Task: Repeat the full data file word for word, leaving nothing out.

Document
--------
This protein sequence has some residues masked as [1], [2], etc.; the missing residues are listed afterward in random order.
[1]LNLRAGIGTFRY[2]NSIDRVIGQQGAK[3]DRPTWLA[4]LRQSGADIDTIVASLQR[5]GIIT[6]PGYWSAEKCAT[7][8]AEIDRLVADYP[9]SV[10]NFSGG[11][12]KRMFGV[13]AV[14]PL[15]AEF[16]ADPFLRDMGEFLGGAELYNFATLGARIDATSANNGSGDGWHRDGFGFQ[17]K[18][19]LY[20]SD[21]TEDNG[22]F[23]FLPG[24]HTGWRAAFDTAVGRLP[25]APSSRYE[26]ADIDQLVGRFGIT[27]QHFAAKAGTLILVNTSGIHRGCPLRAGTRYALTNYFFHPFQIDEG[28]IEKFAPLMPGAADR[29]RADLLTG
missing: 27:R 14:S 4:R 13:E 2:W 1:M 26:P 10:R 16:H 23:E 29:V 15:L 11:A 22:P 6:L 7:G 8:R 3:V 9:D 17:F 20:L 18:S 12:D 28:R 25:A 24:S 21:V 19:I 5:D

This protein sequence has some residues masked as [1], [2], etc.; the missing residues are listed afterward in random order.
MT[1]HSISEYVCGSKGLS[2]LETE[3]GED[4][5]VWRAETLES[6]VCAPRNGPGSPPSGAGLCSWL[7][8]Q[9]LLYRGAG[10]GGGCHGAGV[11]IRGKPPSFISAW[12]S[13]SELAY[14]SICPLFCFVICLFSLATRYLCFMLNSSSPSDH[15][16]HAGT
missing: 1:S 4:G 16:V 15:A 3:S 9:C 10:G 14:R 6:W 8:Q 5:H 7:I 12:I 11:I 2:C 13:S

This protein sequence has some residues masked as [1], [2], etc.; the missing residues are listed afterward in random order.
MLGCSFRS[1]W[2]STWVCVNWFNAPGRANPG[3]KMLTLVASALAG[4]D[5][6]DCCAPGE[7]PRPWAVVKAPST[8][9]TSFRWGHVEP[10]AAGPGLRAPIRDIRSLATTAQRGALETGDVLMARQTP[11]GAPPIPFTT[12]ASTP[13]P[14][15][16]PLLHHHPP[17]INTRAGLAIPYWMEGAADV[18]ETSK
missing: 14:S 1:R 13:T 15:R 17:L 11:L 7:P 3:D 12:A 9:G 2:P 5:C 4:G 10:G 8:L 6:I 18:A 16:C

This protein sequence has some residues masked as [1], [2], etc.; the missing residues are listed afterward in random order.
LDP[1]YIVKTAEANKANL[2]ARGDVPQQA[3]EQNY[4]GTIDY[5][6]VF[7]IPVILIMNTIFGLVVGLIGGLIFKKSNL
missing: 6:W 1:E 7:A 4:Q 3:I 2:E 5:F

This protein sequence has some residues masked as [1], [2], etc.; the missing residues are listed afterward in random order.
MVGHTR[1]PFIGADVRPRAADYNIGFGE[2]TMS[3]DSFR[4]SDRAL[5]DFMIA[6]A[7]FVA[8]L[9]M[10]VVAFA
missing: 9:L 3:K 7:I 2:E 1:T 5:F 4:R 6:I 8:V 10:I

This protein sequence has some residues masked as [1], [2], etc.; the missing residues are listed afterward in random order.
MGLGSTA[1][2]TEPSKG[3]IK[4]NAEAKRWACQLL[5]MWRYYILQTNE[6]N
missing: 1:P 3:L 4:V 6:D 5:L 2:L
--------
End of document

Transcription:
This protein sequence has some residues masked as [1], [2], etc.; the missing residues are listed afterward in random order.
[1]LNLRAGIGTFRY[2]NSIDRVIGQQGAK[3]DRPTWLA[4]LRQSGADIDTIVASLQR[5]GIIT[6]PGYWSAEKCAT[7][8]AEIDRLVADYP[9]SV[10]NFSGG[11][12]KRMFGV[13]AV[14]PL[15]AEF[16]ADPFLRDMGEFLGGAELYNFATLGARIDATSANNGSGDGWHRDGFGFQ[17]K[18][19]LY[20]SD[21]TEDNG[22]F[23]FLPG[24]HTGWRAAFDTAVGRLP[25]APSSRYE[26]ADIDQLVGRFGIT[27]QHFAAKAGTLILVNTSGIHRGCPLRAGTRYALTNYFFHPFQIDEG[28]IEKFAPLMPGAADR[29]RADLLTG
missing: 27:R 14:S 4:R 13:E 2:W 1:M 26:P 10:R 16:H 23:E 29:V 15:L 11:A 22:P 6:L 7:G 8:R 3:V 9:D 17:F 20:L 18:S 12:D 28:R 25:A 24:S 21:V 19:I 5:D

This protein sequence has some residues masked as [1], [2], etc.; the missing residues are listed afterward in random order.
MT[1]HSISEYVCGSKGLS[2]LETE[3]GED[4][5]VWRAETLES[6]VCAPRNGPGSPPSGAGLCSWL[7][8]Q[9]LLYRGAG[10]GGGCHGAGV[11]IRGKPPSFISAW[12]S[13]SELAY[14]SICPLFCFVICLFSLATRYLCFMLNSSSPSDH[15][16]HAGT
missing: 1:S 4:G 16:V 15:A 3:S 9:C 10:G 14:R 6:W 8:Q 5:H 7:I 12:I 11:I 2:C 13:S

This protein sequence has some residues masked as [1], [2], etc.; the missing residues are listed afterward in random order.
MLGCSFRS[1]W[2]STWVCVNWFNAPGRANPG[3]KMLTLVASALAG[4]D[5][6]DCCAPGE[7]PRPWAVVKAPST[8][9]TSFRWGHVEP[10]AAGPGLRAPIRDIRSLATTAQRGALETGDVLMARQTP[11]GAPPIPFTT[12]ASTP[13]P[14][15][16]PLLHHHPP[17]INTRAGLAIPYWMEGAADV[18]ETSK
missing: 14:S 1:R 13:T 15:R 17:L 11:L 7:P 3:D 12:A 9:G 2:P 5:C 4:G 10:G 8:L 6:I 18:A 16:C

This protein sequence has some residues masked as [1], [2], etc.; the missing residues are listed afterward in random order.
LDP[1]YIVKTAEANKANL[2]ARGDVPQQA[3]EQNY[4]GTIDY[5][6]VF[7]IPVILIMNTIFGLVVGLIGGLIFKKSNL
missing: 6:W 1:E 7:A 4:Q 3:I 2:E 5:F

This protein sequence has some residues masked as [1], [2], etc.; the missing residues are listed afterward in random order.
MVGHTR[1]PFIGADVRPRAADYNIGFGE[2]TMS[3]DSFR[4]SDRAL[5]DFMIA[6]A[7]FVA[8]L[9]M[10]VVAFA
missing: 9:L 3:K 7:I 2:E 1:T 5:F 4:R 6:I 8:V 10:I

This protein sequence has some residues masked as [1], [2], etc.; the missing residues are listed afterward in random order.
MGLGSTA[1][2]TEPSKG[3]IK[4]NAEAKRWACQLL[5]MWRYYILQTNE[6]N
missing: 1:P 3:L 4:V 6:D 5:L 2:L